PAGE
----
STAA members work closely with local and national authorities ensure that hosts are aware of their obligations under law, and have an idea of best practice. To help hosts understand what they need to do, we have compiled an overview of the rules hosts should bear in mind when short-term letting, and areas of best practice. We have also collected a range of guidance documents which hosts might find useful. This information is not legal advice and we recommend you contact a relevant government authority, solicitor or accountant should you require further specialist guidance.
Legal obligations for short-term letting
1. Short-term rentals in Greater London are bound by planning restrictions, which mean that the use of residential premises as temporary sleeping accommodation is a “material change of use”, for which planning permission is required.
Exceptions to these restrictions were introduced in 2015, which mean that residential premises can be used for temporary sleeping accommodation. Hosts in Greater London can short-let their property without planning permission so long as:
· The sum of the number of nights does not exceed 90 days in a calendar year
· They are liable to pay council tax on the property
STAA encourages all hosts to contact their local authority for guidance on how to seek planning permission if they wish to let out their properties for over 90 days. Contact details for local London authorities can be accessed online via the London Government Directory.
Outside of London, planning restrictions and rules for short-term letting can vary. STAA encourages all hosts to contact their local authority for guidance on what rules may apply to short-letting. Tenants who rent out their accommodation are also encouraged to check with their landlord to see if their contracts allow subletting. Northern Ireland has its own different short-letting laws.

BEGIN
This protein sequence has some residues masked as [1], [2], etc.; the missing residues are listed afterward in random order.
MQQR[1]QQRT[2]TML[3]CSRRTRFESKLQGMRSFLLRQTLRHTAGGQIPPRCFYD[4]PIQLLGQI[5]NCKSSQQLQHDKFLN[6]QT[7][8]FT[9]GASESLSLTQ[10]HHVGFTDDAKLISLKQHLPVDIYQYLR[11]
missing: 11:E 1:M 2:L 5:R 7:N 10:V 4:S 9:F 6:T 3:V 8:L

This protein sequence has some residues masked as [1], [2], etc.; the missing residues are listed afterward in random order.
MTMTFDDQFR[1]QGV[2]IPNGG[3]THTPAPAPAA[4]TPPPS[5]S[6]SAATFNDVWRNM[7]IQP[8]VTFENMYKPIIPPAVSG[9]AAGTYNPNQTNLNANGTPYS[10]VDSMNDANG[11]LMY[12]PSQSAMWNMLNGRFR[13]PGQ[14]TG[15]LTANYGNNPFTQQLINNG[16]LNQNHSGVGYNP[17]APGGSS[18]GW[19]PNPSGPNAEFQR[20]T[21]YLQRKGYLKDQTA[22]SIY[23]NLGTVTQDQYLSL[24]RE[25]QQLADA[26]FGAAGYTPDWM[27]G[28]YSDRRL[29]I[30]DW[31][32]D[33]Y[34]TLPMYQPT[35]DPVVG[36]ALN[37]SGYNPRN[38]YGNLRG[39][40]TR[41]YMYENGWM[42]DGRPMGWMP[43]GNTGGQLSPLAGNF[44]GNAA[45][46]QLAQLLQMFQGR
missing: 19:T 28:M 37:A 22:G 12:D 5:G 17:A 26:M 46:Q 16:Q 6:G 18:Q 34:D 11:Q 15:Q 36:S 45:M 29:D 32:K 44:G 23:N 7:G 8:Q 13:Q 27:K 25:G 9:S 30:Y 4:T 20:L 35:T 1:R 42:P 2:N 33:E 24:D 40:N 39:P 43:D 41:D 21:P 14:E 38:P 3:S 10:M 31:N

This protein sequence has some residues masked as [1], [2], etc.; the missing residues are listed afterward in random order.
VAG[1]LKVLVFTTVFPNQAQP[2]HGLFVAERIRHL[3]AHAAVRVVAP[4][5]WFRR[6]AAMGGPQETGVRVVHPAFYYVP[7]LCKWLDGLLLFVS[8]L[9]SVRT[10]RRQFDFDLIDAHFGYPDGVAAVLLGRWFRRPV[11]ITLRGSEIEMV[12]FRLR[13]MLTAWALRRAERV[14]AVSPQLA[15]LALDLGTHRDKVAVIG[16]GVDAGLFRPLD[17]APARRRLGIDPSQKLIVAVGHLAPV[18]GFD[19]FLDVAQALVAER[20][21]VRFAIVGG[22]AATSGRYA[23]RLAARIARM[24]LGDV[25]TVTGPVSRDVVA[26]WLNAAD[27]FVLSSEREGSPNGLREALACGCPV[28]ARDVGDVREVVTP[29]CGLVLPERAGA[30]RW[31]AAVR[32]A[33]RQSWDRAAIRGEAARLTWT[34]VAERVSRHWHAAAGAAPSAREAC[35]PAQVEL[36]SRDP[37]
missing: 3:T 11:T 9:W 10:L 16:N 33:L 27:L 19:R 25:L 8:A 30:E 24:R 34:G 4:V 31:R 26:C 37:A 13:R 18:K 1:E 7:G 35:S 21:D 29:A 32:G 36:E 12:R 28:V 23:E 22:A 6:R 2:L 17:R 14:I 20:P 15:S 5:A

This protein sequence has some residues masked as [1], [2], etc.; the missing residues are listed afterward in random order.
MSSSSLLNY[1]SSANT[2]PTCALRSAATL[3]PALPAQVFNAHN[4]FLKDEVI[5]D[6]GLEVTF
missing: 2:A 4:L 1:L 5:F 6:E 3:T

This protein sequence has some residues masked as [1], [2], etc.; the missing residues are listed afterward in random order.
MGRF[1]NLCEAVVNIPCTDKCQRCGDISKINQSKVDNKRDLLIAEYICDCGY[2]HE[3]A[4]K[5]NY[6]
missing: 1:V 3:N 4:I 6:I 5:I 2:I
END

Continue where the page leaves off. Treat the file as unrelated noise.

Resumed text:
2. Hosts need to follow Fire Safety Law if anyone pays to stay in their property on a non-permanent basis. Fire safety checks, smoke detectors and firefighting equipment, and clear escape routes are all the responsibility of the landlord. Northern Ireland has its own Fire Safety laws.
4. Landlords have responsibility for electrical safety checks. Electrical Safety First has a guide on the rules surrounding electrical safety checks.
Useful documents and best practice to check before short-term letting:
· Other areas such as Health and Safety might also need to be complied with. These vary and should be checked locally, but a good starting point is available here, from the Department for Local Communities and Government.
· A fire safety guide for hosts in England and Wales can be accessed here.
· Further information on the Rent a Room Scheme which lets you earn up to a threshold of £7,500 per year tax-free from letting out furnished accommodation in your home can be accessed here.
· The Home Office recommends carrying out right to rent checks on guests for bookings of three months or more.